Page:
A highly recognisable illustrator, painter, and writer, Cecil Aldin was a leading light in the revival of sporting art at the beginning of the twentieth century. He strove to reinvigorate the subject and was inspired by sporting painters of the past such as Henry Alken and John Leech. Further to this, his lifelong passion for hunting provided both subjects and endless inspiration for the artist.


As his own participation in sport increased so did his output of sporting scenes. This is defined by his famous series 'The Hunting Countries' which he made between 1912 and the early 1920s. Not only was this series significant in documenting the development of Aldin's style but for also in its demonstration of his ability to portray the many different protagonists of the hunt, especially animals, in one scene.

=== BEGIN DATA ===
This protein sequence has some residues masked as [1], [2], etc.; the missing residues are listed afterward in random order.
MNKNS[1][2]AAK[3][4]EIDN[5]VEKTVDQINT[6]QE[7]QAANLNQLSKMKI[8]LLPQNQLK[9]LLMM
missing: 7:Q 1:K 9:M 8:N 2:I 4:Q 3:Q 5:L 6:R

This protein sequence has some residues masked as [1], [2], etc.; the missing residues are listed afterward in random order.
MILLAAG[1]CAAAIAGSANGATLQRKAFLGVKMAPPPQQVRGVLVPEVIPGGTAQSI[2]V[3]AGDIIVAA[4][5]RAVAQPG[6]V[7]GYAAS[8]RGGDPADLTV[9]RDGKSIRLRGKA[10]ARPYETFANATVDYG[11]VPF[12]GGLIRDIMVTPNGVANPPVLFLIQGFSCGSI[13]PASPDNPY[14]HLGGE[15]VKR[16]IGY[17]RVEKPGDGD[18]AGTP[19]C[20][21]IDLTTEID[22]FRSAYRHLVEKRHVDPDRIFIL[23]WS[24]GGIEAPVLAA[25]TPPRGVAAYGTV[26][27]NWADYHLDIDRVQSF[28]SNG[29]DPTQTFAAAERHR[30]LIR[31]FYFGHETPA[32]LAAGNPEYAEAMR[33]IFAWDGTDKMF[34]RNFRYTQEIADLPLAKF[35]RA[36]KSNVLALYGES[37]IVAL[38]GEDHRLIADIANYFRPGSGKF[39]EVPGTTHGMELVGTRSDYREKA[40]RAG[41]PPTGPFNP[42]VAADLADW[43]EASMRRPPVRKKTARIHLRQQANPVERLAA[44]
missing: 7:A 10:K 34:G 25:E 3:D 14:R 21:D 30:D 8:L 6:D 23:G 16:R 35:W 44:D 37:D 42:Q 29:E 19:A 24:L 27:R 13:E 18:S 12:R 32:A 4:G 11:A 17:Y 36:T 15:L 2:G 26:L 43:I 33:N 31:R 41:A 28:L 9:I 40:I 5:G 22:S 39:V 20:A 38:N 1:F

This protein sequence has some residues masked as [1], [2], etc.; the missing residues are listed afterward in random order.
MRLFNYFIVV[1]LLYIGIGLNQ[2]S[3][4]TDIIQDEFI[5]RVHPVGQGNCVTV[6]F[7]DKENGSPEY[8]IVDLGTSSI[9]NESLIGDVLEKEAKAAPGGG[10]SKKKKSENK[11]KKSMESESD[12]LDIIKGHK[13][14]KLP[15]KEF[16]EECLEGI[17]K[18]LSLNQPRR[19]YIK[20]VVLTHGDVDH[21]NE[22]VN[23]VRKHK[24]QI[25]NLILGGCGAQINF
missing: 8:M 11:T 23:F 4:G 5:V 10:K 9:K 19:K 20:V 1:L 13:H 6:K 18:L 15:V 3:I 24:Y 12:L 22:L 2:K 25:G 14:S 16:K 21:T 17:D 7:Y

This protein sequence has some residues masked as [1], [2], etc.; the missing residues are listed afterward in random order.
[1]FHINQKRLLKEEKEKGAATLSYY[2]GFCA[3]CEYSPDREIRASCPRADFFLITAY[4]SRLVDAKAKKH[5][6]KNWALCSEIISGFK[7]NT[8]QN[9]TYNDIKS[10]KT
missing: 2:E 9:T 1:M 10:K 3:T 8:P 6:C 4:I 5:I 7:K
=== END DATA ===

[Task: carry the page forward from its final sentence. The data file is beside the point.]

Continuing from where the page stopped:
Following the death of his son at Vimy Ridge in 1916, his post-war work began to move away from his innocent and playful depictions of the past. It was during this period he made many of his finest canine and equestrian works.